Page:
Put Sustainability in Perspective

For years we’ve all seen the figure from the 2006 report from the UN’s Food and Agricultural Organization, “Livestock’s Long Shadow,” saying livestock production accounts for 18% of global greenhouse gas (GHG) emissions .

That finding was debunked years ago, but journalists and activists continue to use it to promote a vegetarian lifestyle.

The number is inaccurate overall, but especially for U.S. beef production. The largest contributor to GHG emissions in beef production comes from converting tropical forests to grazing land, where burning directly releasing carbon and deforestation reduces carbon sequestration in the future.

A new study, recently published in the journal Agricultural Systems, is the most comprehensive beef cattle life-cycle assessment (LCA) ever completed, and tells a much different story. The report, , titled “Environmental Footprints of Beef Cattle Production in the United States,” authored by researchers from USDA, NCBA and the University of Arkansas, indicates that beef production, including the production of animal feed, is responsible for only 3.3% of greenhouse gas emissions in the U.S. And, by improving production efficiencies, U.S. beef producers have avoided 2.3 gigatons of carbon emissions since 1975.

Other notable findings include:

  • Cattle consume just 2.6 pounds of grain per pound of beef carcass weight. This is comparable to feed conversion efficiencies of pork and poultry. Also, nearly 90% of the feed used in a grain-finished system is inedible to humans, meaning these plants can only provide value to humans when they’re upcycled by cattle into high-quality protein.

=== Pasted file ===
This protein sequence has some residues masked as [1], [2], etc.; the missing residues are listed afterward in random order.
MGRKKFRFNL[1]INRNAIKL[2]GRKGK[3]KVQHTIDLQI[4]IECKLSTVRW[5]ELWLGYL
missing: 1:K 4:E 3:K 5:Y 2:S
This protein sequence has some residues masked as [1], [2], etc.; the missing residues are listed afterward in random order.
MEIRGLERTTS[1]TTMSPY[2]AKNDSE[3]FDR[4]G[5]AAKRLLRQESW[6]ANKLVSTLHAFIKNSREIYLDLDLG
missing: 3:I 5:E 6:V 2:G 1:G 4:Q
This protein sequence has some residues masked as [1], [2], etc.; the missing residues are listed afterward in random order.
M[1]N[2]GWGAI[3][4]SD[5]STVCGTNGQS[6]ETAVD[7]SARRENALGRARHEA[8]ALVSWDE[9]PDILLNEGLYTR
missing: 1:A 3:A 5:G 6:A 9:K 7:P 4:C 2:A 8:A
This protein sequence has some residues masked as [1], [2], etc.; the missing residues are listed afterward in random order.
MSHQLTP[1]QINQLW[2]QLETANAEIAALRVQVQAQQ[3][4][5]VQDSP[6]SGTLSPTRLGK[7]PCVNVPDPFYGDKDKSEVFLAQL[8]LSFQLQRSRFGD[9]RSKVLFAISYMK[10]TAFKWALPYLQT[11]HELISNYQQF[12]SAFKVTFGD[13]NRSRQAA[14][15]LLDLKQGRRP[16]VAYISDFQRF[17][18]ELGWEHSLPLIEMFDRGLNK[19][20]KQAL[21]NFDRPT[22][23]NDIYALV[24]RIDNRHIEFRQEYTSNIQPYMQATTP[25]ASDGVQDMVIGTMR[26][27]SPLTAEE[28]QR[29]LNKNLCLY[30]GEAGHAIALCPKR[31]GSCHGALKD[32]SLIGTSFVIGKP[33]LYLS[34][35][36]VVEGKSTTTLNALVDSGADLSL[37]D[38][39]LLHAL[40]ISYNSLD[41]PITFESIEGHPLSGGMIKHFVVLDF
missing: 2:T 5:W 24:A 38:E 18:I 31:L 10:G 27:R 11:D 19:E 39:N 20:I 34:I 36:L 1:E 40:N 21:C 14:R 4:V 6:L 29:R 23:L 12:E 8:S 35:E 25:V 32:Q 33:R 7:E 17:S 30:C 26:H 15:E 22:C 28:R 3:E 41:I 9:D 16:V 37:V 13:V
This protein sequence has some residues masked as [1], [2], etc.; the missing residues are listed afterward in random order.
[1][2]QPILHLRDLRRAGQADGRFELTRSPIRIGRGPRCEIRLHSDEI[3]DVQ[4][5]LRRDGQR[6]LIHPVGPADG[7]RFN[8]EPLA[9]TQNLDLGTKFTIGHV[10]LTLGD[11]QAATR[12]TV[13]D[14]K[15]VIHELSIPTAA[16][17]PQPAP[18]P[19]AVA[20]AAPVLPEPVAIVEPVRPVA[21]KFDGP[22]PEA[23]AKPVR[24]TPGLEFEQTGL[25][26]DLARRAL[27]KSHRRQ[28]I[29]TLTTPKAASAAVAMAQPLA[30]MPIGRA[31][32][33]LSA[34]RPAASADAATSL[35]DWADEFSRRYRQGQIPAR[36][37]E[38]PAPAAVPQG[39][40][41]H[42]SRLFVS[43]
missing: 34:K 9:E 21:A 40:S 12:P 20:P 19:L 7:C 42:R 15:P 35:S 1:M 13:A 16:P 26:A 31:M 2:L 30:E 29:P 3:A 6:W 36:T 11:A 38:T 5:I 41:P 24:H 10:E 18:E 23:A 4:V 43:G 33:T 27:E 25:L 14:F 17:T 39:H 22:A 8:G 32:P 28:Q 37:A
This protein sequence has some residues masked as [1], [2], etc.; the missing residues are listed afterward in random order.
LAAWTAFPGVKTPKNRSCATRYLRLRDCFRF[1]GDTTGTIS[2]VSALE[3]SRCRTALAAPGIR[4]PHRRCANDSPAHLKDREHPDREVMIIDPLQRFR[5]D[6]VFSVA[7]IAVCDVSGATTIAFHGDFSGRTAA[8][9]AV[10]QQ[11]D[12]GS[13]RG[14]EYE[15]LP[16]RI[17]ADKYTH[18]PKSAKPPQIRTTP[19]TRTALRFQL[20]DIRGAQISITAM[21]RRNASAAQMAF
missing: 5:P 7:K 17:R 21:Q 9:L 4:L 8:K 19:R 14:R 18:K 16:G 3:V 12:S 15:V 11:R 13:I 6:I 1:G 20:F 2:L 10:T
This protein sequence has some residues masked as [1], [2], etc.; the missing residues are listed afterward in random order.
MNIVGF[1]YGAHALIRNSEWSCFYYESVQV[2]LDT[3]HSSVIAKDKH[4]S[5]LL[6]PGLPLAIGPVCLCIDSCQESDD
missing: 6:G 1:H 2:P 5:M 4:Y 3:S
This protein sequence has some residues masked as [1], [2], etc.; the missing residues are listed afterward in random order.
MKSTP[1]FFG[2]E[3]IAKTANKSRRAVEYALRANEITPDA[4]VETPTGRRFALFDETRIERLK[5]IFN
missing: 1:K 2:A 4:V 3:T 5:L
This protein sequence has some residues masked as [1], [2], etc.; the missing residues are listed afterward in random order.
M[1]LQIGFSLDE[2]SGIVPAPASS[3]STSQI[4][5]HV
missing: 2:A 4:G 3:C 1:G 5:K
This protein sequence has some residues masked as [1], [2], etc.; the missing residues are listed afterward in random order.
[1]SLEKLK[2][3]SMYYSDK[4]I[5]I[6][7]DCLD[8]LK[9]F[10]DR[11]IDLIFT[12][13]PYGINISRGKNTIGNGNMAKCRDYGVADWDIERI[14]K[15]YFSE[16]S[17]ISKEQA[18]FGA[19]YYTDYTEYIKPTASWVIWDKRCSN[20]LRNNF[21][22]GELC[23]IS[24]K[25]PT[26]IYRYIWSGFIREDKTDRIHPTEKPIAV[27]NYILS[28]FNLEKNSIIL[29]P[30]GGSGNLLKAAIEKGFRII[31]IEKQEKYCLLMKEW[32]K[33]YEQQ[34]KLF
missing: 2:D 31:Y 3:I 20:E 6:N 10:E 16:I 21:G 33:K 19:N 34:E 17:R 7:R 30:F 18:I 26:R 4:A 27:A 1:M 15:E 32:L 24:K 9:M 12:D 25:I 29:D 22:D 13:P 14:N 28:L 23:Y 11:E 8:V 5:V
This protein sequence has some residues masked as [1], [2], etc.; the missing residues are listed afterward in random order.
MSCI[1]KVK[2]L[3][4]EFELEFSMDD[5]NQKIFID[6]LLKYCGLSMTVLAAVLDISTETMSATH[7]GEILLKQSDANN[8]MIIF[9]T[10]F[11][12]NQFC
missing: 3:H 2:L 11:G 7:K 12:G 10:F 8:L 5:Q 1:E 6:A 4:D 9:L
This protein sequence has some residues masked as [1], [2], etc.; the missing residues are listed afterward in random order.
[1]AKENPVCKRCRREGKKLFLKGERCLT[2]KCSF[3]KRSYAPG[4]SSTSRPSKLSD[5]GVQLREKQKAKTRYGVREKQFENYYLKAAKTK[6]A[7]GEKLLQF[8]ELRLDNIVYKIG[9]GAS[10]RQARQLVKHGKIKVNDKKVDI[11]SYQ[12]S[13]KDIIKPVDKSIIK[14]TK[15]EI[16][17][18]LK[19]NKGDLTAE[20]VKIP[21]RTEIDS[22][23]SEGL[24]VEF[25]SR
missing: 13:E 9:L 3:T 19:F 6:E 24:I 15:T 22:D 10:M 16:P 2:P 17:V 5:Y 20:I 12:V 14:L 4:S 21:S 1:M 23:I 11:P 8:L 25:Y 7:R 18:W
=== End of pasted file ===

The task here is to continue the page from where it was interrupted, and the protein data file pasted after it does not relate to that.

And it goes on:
• The corn used to feed beef cattle represents approximately 9 percent of harvested corn grain in the U.S., or 8 million acres, in contrast with ethanol production, which accounts for 37.5% of corn acreage in the U.S.
  • On average, it takes 308 gallons of water to produce a pound of boneless beef, dramatically less than previous estimates as high as 24,000 gallons. The researchers also note that water use by beef is only around 5% of U.S. water withdrawals, and this water is recycled.
  • Total fossil energy input to U.S. beef cattle production is equivalent to 0.7% of total national consumption of fossil fuels.

The authors say these data provide a baseline for future assessments and evaluation of the potential benefits of mitigation strategies. They also recommend additional work to complete this full-chain LCA, better quantify the human edible feeds consumed in beef production, and to more fully assess opportunities for improving sustainability.

The bottom line: You can continue feeling good about your role in the cattle industry. No system is perfect, and we’re still learning how to reliably measure sustainability. But as veterinarians help producers adopt more efficient practices, we’ll see continuous improvement.

The Beef Checkoff offers an infographic illustrating key findings from the report.

For more on beef sustainability, see these articles on BovineVetOnline.

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